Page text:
Messrs. Paz and Wentworth were not available for an interview. But an Express Scripts spokesperson released a broad statement saying, “We’re focused on practicing pharmacy smarter — putting medicine within reach by being uniquely aligned with clients, and taking bold actions to make prescription drugs more affordable and accessible. Our business model of alignment resonates with our clients more than ever, our specialized care model delivers better patient outcomes, and our size and scale position us well for success in any environment.”
But industry observers say stand-alone PBMs like Express Scripts face an uphill financial battle. Aside from dealing with high drug prices, many companies have used most of the weapons in their arsenal to keep drug costs down. For instance, the national generic drug usage rate is around 78% and rising. “Most levers that the PBMs could press have been pressed,” Mr. Kaplan said.
Sundar Subramanian, a health care partner at Strategy&, the consulting arm of PricewaterhouseCoopers, said PBMs fall into two groups. The first is the traditional scale model, where a PBM focuses on filling as many prescriptions as possible and driving down drug costs through use of generics, tiered formularies and mail orders. Express Scripts invested heavily in this model in 2012, when it bought competitor Medco Health Solutions for $29 billion. The more popular model is a strategic one, he said. It involves companies that aren’t traditional PBMs that want to better integrate medical and drug benefits.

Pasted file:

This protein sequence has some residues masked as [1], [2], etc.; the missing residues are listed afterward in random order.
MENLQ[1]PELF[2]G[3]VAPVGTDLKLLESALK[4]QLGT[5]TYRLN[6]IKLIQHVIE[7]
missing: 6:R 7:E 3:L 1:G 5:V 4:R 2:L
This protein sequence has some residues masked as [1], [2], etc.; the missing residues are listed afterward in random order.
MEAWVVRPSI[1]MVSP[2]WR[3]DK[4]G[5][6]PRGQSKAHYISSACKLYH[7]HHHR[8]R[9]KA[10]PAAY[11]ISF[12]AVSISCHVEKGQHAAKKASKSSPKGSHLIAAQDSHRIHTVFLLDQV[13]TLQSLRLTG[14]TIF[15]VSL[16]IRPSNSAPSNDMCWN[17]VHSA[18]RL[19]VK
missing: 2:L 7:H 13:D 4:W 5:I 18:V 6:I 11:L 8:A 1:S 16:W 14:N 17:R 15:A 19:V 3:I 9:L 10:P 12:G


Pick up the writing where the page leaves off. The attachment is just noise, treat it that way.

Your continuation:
A quick path to value-based payments
Insurers and pharmacies see PBMs as a way to advance more quickly to value-based payments, and they can use their claims and data analytics to find out, for example, which patients need more help in adhering to their drug regimens. “You can understand specific ways to engage with those members and keep them out of hospitals,” Mr. Subramanian said. “Those kinds of opportunities never come about just from the PBM side.”
Some integration has already taken shape. CVS Health Corp. made one of the first big moves almost a decade ago when it bought Caremark Rx. UnitedHealth Group bought Catamaran for $12.8 billion this year and is fusing the company into its OptumRx subsidiary. Pharmacy chain Rite Aid acquired EnvisionRx for $2 billion in February. Aetna Inc., which is in the process of acquiring Humana Inc., has expressed interest in creating its own Optum-like health services unit. Humana’s internal PBM would be a major part of it.
The dealmaking has isolated Express Scripts, analysts say. “Express Scripts does not have the retail pharmacy nor the captive growth engine,” said Ana Gupte, managing director at investment bank Leerink Partners. “It’s very possible they could merge with a retail pharmacy, or they get bought by a managed-care organization.”
Mr. Rhyee speculated that Express Scripts could be a prime target for Walgreens Boots Alliance, the parent company of the national chain of Walgreens retail pharmacies. Walgreens lacks a drug benefit component after it sold its PBM a few years ago, and adding Express Scripts would immediately rival CVS, “which has been gaining share” over Walgreens, Mr. Rhyee said. Walgreens did not respond to a request for comment.
Not all health care groups are fans of PBM consolidation, or even PBMs in general. The National Community Pharmacists Association says PBMs often squeeze local community pharmacies with “take-it-or-leave-it” contracts even though independent pharmacists play critical roles in advancing population health in communities.
Bob Herman writes for Modern Healthcare, a sister publication of Business Insurance.